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Eur Respir J. 2015 May;45(5):1463-78. doi: 10.1183/09031936.00186214. Epub 2015 Mar 18.

Influenza virus-induced lung injury: pathogenesis and implications for treatment.

Author information

1
Dept of Internal Medicine II, Universities Giessen and Marburg Lung Center (UGMLC), Justus-Liebig University, Member of the German Center for Lung Research (DZL), Giessen, Germany susanne.herold@innere.med.uni-giessen.de.
2
Dept of Internal Medicine II, Universities Giessen and Marburg Lung Center (UGMLC), Justus-Liebig University, Member of the German Center for Lung Research (DZL), Giessen, Germany.
3
Pulmonary and Critical Care Medicine, Northwestern University, Chicago, IL, USA.

Abstract

The influenza viruses are some of the most important human pathogens, causing substantial seasonal and pandemic morbidity and mortality. In humans, infection of the lower respiratory tract of can result in flooding of the alveolar compartment, development of acute respiratory distress syndrome and death from respiratory failure. Influenza-mediated damage of the airway, alveolar epithelium and alveolar endothelium results from a combination of: 1) intrinsic viral pathogenicity, attributable to its tropism for host airway and alveolar epithelial cells; and 2) a robust host innate immune response, which, while contributing to viral clearance, can worsen the severity of lung injury. In this review, we summarise the molecular events at the virus-host interface during influenza virus infection, highlighting some of the important cellular responses. We discuss immune-mediated viral clearance, the mechanisms promoting or perpetuating lung injury, lung regeneration after influenza-induced injury, and recent advances in influenza prevention and therapy.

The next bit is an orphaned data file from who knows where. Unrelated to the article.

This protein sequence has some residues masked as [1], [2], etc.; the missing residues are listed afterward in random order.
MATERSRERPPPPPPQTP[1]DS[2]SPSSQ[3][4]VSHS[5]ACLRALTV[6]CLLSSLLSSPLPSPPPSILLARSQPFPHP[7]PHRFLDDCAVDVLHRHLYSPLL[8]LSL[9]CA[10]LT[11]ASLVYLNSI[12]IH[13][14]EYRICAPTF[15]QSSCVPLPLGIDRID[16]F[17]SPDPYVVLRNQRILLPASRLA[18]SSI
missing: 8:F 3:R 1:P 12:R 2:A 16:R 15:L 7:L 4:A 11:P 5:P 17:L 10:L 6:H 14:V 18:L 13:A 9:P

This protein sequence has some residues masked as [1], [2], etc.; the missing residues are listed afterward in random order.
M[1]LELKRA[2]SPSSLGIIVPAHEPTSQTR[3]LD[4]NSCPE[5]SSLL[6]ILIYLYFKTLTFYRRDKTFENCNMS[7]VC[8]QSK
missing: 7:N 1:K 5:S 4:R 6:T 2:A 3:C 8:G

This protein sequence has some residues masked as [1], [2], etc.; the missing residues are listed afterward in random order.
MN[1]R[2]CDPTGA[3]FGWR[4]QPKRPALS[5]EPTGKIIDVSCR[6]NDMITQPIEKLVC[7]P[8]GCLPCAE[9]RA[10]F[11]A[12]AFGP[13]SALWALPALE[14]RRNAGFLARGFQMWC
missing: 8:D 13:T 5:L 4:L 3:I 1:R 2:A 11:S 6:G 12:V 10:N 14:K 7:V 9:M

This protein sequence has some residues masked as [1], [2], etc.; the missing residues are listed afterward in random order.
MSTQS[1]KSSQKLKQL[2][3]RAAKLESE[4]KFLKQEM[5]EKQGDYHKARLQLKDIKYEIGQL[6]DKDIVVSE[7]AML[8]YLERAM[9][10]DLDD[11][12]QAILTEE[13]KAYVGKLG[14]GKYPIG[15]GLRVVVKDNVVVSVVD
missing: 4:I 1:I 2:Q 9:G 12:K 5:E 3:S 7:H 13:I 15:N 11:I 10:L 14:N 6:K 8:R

PMID:
25792631
DOI:
10.1183/09031936.00186214
[Indexed for MEDLINE]
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